February 9, 2013 § 1 Comment
I read Paul Ingles’ post “From Callbacks to Sequences” which led me to Christophe Grand’s handy pipe function. The
pipe function gives you two things wrapped in a vector: a sequence to pass on for downstream consumption, and a function for feeding the pipe which in turn adds more to that sequence. I’ll reproduce the code here, with a slight alteration to limit the underlying queue as to avoid OOM:
This is great if you want to have a thread pushing stuff into the pipe using the ‘feeder’ function, and then to pass around a lazy sequence representing whatever is in the pipe. Nice.
I had a situation which was a bit different:
- I have a sequence and I want to do some processing on it to return another lazy sequence, exactly like what the
- But actually I want to do some parallel processing of the sequence, so therefore
pmapwould seem like a better choice.
- In addition, I want to be be able to govern how many threads are used during the pmap operation, and I would also like to explicitly set some kind of internal buffering so that downstream consumers will nearly always have stuff to work on.
We used the pipe function to write this.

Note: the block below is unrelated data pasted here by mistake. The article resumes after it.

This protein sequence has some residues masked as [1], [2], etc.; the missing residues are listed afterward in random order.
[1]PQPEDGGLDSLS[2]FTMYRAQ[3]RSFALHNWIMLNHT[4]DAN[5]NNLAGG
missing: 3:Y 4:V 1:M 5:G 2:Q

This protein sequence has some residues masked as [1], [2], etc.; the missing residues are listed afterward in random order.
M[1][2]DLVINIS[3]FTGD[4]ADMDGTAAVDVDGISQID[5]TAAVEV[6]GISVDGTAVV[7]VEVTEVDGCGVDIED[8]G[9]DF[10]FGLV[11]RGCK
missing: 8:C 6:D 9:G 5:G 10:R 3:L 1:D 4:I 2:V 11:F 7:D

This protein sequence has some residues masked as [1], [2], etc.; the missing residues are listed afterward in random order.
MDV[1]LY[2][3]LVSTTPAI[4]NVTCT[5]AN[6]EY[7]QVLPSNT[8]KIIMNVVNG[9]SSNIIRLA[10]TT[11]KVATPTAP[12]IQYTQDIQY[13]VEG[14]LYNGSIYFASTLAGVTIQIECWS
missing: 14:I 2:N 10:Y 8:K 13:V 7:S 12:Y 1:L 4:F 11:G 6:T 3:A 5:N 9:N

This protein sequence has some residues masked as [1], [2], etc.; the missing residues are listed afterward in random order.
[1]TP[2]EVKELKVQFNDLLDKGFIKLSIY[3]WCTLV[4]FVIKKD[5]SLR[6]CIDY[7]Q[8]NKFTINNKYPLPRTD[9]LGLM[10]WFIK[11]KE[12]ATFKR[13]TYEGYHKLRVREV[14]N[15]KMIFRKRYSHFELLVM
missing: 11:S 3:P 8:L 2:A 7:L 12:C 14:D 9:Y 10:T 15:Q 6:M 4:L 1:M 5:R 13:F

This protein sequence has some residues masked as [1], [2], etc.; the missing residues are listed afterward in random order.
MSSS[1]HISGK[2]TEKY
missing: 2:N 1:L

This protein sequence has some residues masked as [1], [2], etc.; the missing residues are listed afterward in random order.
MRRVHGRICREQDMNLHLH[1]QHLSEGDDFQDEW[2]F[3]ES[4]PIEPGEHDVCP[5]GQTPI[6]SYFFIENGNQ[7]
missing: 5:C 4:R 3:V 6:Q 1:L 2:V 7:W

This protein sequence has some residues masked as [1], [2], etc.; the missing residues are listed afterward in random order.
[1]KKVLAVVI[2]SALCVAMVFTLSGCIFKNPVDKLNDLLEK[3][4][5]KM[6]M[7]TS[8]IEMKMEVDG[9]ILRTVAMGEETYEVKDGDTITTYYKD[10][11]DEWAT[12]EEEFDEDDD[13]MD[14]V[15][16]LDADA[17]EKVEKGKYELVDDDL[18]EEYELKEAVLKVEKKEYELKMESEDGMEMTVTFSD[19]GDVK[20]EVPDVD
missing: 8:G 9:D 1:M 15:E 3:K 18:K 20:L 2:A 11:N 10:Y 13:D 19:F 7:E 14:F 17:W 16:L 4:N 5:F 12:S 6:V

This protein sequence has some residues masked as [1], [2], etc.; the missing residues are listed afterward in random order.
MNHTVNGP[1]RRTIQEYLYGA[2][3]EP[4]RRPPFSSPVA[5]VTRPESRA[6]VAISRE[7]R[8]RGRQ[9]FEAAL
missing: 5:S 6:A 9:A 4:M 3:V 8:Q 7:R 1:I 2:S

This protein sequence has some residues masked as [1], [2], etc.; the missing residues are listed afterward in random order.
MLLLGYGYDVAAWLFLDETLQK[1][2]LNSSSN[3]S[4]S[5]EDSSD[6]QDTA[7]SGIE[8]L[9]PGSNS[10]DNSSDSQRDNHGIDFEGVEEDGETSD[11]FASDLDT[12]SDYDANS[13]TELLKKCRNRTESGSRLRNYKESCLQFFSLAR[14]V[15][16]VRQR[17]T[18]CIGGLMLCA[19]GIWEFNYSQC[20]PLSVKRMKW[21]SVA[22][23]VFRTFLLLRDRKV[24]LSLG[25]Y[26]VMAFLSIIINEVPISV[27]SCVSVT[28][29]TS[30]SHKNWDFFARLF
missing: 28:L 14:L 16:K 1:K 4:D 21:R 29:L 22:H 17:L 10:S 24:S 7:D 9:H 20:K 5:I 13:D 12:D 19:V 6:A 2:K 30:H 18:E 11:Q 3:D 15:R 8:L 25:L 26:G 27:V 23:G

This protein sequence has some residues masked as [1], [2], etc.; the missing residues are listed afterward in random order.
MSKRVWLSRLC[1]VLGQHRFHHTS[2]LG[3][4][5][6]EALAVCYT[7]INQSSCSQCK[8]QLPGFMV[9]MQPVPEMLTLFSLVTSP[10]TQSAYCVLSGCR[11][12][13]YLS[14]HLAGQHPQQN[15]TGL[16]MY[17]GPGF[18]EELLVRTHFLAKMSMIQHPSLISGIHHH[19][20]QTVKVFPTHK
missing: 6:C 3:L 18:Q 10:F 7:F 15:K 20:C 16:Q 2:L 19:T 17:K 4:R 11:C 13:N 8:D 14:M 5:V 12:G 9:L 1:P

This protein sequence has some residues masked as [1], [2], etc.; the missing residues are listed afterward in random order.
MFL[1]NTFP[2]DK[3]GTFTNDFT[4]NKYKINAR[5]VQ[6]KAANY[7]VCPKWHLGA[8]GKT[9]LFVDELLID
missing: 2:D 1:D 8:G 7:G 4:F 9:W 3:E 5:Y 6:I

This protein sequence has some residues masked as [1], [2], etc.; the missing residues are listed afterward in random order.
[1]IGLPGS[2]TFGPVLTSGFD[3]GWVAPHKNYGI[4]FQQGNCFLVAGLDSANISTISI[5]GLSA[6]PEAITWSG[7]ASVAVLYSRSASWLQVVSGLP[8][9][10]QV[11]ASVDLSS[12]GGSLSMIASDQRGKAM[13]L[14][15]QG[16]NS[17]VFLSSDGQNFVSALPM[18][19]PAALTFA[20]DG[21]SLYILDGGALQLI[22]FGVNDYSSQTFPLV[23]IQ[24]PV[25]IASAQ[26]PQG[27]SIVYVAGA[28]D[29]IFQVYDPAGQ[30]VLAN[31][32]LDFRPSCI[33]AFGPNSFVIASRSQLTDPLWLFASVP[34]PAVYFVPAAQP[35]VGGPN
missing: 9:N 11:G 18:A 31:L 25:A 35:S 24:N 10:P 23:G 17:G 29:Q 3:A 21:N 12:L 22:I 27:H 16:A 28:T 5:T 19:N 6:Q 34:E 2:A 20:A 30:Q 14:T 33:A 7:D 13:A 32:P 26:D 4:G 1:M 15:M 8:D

This basically uses the pipe function having n threads feeding the pipe and then closing it when all threads are done. The act of closing it is performed by the supervisor thread and the use of a countdown latch.
Here’s an example creating a pipe-seq and consuming it:
The above takes ten seconds – ten threads consuming the seq.
We’ve got some code chaining up a few calls to pipe-seq, the consumer function being fanned out to different virtual thread-pools of different sizes, depending on the type of operation being performed.
One consideration of this approach is that the queues are kept as an internal detail of the pipe-seq function. If you want visibility over the queues this could be an issue and this approach may not be for you.
Feedback welcome, particularly if there’s a better way.